(Photo source: RECP)
The exchange was timely as both Uganda and Zambia are moving at different stages of master planning; rural electrification strategy development; and tendering in their efforts to promote rural energy access. Moreover, Nigeria, as host country, demonstrated its relatively advanced ‘light-handed’ regulatory framework for private sector financed mini-grids below 1MW. Since 2017, 6 isolated partly private sector financed solar mini grids were commissioned in 5 States, of which four were partly financed by crowdfunding. Participants of the exchange engaged in active discussions covering planning and site identification, regulations, due diligence requirements, tariff approval best practices, and financing.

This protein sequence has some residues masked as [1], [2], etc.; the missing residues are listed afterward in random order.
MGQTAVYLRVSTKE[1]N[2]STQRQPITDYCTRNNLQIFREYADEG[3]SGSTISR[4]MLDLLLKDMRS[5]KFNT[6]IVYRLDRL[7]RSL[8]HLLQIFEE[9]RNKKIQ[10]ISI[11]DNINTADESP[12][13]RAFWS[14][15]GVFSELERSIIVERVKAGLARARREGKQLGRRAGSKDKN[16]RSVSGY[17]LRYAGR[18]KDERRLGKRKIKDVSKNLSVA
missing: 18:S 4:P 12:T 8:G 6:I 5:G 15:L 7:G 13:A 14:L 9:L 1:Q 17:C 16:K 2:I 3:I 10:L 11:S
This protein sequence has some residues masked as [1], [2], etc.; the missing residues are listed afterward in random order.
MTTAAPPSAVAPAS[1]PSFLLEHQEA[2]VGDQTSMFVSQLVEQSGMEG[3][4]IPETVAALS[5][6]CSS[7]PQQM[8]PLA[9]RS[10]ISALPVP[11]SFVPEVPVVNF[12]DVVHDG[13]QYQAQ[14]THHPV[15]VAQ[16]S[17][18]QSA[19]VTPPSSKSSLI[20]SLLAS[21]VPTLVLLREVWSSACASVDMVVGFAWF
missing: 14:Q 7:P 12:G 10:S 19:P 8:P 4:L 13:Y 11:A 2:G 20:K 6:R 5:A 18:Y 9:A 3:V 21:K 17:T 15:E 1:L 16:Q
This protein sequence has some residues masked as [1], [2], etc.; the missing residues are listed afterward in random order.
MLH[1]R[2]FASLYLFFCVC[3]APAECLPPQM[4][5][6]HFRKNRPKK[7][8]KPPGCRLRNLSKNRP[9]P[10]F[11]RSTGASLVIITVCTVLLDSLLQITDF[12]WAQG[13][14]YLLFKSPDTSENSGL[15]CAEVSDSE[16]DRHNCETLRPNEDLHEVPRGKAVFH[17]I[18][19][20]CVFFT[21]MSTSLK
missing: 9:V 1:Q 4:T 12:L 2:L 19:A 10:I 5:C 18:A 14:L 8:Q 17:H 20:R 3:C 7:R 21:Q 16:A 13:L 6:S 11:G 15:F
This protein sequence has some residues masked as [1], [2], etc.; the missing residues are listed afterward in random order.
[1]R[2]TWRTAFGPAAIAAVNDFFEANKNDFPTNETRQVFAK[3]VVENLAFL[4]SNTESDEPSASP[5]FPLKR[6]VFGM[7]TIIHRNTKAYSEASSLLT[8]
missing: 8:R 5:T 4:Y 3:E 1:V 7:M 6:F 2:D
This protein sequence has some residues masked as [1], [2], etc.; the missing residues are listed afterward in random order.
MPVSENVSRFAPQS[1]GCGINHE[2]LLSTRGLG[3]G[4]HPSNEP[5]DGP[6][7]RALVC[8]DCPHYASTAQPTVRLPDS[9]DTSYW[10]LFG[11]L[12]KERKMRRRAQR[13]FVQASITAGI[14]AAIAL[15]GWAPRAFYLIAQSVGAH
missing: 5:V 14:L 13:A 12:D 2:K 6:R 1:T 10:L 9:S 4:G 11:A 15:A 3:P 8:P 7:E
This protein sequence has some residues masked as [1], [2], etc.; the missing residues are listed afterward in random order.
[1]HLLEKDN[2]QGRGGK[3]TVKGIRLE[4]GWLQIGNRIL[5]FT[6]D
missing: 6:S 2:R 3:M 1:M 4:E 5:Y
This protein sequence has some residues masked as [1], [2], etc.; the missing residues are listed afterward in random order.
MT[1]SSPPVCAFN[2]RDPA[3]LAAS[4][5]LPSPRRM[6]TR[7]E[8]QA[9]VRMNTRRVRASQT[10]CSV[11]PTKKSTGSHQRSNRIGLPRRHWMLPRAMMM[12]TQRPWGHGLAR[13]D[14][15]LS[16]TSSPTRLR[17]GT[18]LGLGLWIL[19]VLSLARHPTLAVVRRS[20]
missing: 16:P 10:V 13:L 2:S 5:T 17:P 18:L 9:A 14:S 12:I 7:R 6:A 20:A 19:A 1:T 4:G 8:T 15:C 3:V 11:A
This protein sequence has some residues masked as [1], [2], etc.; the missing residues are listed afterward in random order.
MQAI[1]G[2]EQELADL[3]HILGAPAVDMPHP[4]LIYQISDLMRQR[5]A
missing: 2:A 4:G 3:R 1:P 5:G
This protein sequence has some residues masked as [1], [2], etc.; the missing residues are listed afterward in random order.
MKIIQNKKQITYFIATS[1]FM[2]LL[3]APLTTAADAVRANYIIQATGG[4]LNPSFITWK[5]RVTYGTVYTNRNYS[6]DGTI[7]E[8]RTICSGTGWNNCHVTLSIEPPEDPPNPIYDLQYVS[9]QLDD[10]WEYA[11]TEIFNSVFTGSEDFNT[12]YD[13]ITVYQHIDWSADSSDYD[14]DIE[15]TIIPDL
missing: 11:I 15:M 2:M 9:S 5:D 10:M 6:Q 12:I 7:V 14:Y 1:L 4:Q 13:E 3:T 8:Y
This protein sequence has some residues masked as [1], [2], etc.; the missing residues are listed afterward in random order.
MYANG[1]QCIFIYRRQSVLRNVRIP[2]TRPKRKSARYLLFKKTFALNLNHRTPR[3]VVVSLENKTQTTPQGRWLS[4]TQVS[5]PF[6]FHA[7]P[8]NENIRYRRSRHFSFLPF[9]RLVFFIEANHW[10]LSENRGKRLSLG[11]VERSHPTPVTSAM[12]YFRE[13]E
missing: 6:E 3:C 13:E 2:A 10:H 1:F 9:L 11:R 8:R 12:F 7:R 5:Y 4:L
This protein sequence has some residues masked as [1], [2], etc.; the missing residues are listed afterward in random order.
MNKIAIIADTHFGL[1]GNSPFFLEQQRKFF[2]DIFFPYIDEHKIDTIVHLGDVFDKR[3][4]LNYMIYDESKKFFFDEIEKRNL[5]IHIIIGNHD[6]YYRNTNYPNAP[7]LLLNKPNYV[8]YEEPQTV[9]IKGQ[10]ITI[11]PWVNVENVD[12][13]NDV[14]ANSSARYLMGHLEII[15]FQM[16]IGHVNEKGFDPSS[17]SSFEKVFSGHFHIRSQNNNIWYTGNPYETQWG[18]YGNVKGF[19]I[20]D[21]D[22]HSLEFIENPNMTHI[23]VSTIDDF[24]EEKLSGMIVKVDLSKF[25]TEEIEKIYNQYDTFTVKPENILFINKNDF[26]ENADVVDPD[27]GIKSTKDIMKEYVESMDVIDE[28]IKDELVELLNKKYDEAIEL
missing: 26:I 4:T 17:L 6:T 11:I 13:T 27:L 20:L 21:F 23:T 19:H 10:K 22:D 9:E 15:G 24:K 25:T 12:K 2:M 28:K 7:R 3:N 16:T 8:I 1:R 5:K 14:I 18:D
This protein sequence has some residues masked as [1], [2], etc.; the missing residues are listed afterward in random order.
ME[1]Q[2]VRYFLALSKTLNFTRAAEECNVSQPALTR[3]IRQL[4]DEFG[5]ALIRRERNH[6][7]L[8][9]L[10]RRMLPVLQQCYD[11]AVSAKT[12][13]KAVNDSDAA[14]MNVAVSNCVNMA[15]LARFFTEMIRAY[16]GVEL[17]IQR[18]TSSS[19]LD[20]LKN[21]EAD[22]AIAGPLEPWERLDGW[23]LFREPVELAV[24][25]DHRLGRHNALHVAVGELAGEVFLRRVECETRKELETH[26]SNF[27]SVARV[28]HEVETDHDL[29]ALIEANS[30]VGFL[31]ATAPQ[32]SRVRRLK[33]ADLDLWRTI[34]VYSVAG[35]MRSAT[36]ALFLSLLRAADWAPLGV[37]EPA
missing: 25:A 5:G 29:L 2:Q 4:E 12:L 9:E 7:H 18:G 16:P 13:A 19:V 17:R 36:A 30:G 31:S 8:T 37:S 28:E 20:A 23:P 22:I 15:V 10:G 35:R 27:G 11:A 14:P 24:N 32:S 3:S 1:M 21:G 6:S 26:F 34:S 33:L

By reflecting on the successes and challenges of mini-grid market development in Nigeria, participants explored how lessons learnt can be applied in the Ugandan and Zambian contexts. In particular, participants discussed options to ease the licensing for small mini-grids below a certain capacity, of which a simple registration process was underlined as an effective way to facilitate private sector’s participation. Other options included replacing a full environmental impact assessment with a simpler ‘project brief’ especially for solar projects. Finally, participants reflected on options for compensation when the grid arrives. Nigeria’s “Mini Grid Regulations” document inspired participants with possible solutions that can be adapted according to each country’s conditions and needs.